Another early (6:30AM) start today, which was even harder than yesterday’s early start. We booked ourselves onto a whale shark tour yesterday, so we had to be at Exmouth Dive Centre before 7:30AM – it sounds easy, but we’re totally in holiday mode and it was touch-and-go. I shouldn’t be making excuses, but it was also harder because it was actually really cloudy, windy and rather dismal looking this morning (the radar actually showed that there was rain on the eastern horizon, too, which is the first rain since Uluru all those weeks ago)

20130809_RCH_0597 20130809_RCH_0600 20130809_RCH_0598This tour was much larger than the dive tour we did yesterday. Yesterday there were 8 people including us, today there were 20! Yesterday’s dive was off the eastern side of the peninsula, today we were in the wild, wild west. It was a 30-40 minute drive from their office to the boat ramp. From there we were ferried 7 at a time in the tender to their larger boat that was waiting in deeper waters. They spent time explaining how the dive with whale sharks would work – we were split into two groups of ten, and when they found a whale shark, they would drive just ahead of it, then give the orders to quickly jump in the water in front of it. We were reminded of today’s unofficial catch phrase, ‘whale sharks are wild animals’, which meant that they couldn’t be controlled and everything was going to be unpredictable.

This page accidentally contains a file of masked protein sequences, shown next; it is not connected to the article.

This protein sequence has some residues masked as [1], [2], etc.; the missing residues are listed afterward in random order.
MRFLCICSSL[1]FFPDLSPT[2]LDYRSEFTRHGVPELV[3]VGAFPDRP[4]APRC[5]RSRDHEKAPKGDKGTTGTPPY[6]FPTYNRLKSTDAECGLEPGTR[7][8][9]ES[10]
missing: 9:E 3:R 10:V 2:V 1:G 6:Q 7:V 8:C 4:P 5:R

DCIM101GOPRO DCIM101GOPRO DCIM101GOPROTo test our whale shark entry procedure, we had a practise run that was combined with a snorkelling adventure. We saw more turtles (and this time I decided to dive down and chase it). It was pretty similar to what we’d seen yesterday – water was a similar clarity, with similar fish and corals.

20130809_RCH_0606 20130809_RCH_0612 20130809_RCH_0634 20130809_RCH_0649 20130809_RCH_0655 20130809_RCH_0656 20130809_RCH_0671We continued to follow the west coast south for quite some time. It felt like we encountered humpback whales every 15 minutes – some were boring, others were extroverted and slapped their fins on the water, breached, and poked their awesomely big tail out for us to see. They were close enough for us to experience ‘whale breath’, which I was lucky enough to only cop the faintest of whiffs of this pungent smell (if you haven’t smelt it before, it smells something like stagnant seawater crossed with old fish).